Colombo (AsiaNews/Agencies) The Sri Lanka Monitoring Mission (SLMM) led by Norway has begun emergency talks with Tamil Tiger rebels after a sea battle between government and rebel forces off the coast near Jaffna. The clash was the fiercest since 2002 when truce brought to an end 20 years of civil war.
Yesterday the Liberation Tigers of Tamil Eelam (LTTE) warned peace monitors not to board navy vessels and that if they did, the Tigers would not be responsible for the consequences.
The announcement came after the bloody naval battle that left more than 50 people dead. Military sources said 17 troops and more than 40 rebels were killed.
Navy spokesman Commander DKP Dassanayake said that a Navy vessel was destroyed by a Tiger boat laden with explosives. The Navy responded sinking five rebel boats and warplanes bombed some areas under rebel control.
The Tamilnet website reported that three sites near Kilinochchi were hit but did not mention any casualties.
Sri Lankan armed forces also fired artillery shells and some rockets from the direction of the Trincomalee harbour towards Tamil Tiger-controlled areas in the north-eastern province.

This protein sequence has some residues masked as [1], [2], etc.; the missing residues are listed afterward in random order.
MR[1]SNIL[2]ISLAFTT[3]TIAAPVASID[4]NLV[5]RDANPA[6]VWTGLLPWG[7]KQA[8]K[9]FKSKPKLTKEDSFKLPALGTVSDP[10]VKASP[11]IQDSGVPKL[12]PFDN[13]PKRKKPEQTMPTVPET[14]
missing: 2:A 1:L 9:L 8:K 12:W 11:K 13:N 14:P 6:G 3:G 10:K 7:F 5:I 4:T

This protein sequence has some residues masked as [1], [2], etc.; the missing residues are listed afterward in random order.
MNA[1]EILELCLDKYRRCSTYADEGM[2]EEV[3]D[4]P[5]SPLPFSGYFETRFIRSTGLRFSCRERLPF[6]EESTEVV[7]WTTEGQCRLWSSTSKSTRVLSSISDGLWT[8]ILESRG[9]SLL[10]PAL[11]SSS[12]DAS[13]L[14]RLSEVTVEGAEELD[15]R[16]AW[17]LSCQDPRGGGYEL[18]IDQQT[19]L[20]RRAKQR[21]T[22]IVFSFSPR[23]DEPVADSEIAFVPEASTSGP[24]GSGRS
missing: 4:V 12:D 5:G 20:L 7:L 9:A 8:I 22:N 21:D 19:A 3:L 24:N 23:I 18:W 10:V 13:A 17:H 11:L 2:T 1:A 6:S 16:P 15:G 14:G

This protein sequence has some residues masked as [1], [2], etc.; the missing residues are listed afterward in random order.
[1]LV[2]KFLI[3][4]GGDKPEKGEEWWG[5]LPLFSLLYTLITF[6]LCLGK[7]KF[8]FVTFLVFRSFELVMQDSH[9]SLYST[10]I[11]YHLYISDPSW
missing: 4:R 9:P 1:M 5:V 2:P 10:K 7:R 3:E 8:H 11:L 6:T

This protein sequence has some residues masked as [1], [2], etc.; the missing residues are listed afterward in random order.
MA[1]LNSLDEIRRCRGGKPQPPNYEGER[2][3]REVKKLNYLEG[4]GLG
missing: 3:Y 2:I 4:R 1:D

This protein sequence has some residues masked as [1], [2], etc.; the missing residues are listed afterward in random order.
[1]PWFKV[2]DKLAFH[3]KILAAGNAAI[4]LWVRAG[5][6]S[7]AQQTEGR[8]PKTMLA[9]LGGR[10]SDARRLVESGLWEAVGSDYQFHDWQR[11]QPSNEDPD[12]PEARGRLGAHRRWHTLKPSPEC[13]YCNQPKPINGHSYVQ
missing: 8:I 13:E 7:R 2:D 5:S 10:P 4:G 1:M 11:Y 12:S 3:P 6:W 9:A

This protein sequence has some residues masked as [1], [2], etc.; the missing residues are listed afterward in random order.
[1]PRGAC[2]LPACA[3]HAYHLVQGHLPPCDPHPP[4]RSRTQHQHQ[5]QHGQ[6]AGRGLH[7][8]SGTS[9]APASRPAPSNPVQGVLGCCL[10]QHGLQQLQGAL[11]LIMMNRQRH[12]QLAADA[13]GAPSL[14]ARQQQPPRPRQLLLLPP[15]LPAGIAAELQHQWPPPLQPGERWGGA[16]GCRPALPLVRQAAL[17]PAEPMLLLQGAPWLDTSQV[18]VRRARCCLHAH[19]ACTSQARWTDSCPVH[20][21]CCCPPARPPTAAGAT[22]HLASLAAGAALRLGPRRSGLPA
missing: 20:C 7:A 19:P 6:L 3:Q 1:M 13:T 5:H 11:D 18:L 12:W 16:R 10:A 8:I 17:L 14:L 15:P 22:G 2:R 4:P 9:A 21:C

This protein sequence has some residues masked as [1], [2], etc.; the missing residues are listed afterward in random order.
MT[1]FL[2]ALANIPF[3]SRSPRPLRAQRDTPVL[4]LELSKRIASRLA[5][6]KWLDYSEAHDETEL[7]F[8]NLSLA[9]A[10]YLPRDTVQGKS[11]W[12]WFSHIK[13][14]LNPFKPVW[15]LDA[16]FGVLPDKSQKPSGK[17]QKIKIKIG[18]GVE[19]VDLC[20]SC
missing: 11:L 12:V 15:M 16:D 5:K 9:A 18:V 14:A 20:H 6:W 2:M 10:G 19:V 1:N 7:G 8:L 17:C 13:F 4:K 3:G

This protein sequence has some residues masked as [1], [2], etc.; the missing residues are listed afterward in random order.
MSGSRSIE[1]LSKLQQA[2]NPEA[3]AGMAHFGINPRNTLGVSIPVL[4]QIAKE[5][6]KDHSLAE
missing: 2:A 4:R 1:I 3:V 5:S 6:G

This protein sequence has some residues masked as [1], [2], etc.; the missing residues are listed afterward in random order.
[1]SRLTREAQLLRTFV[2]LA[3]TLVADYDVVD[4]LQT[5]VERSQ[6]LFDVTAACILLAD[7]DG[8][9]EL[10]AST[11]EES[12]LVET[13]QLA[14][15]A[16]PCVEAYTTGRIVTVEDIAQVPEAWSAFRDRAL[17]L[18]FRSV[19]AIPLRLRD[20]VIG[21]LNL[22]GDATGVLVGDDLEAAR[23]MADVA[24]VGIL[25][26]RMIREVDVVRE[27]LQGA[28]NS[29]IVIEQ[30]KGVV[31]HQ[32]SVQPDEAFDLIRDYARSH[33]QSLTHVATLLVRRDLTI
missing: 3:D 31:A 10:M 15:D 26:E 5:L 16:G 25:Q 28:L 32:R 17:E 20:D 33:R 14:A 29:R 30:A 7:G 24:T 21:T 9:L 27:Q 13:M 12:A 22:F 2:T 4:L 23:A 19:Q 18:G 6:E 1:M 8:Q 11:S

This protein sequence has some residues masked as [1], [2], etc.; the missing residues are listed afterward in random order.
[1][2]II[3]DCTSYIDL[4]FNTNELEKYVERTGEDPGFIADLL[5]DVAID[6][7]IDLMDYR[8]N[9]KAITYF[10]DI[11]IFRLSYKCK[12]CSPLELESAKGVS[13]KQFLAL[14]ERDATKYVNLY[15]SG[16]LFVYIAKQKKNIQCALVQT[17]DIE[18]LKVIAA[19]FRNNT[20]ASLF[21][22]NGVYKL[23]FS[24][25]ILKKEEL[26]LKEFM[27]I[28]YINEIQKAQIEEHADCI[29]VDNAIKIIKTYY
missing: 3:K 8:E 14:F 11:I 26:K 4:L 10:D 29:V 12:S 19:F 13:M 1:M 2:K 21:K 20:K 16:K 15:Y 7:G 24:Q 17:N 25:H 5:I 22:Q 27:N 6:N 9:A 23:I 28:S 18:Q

Contrary to government claims, Tamil Tigers blame the navy for the attack against Tiger vessels exercising in the sea.
The Navy fast attack craft was sunk as it escorted a ship transporting 710 soldiers and a SLMM observer.
The SLMM team, made up mostly of Scandinavian observers charged with monitoring the truce, accused the rebels of violating the ceasefire, arguing that they are not entitled to access to sea, which is a government-controlled area.
Tamil Tigers accused the Sri Lankan navy of using truce monitors as human shields and in a letter to the SLMM published on their website, stated: "We urge you for the last time not to be on board Sri Lankan Naval vessels until further notice from us. If you choose to ignore our warning and request, we are not responsible for the consequences."
The LTTE are fighting for autonomy in the predominantly-Tamil north-eastern part of Sri Lanka, an area they largely control, in a country where ethnic Sinhalese are in the majority.
Last February, they quit peace talks with the government indefinitely.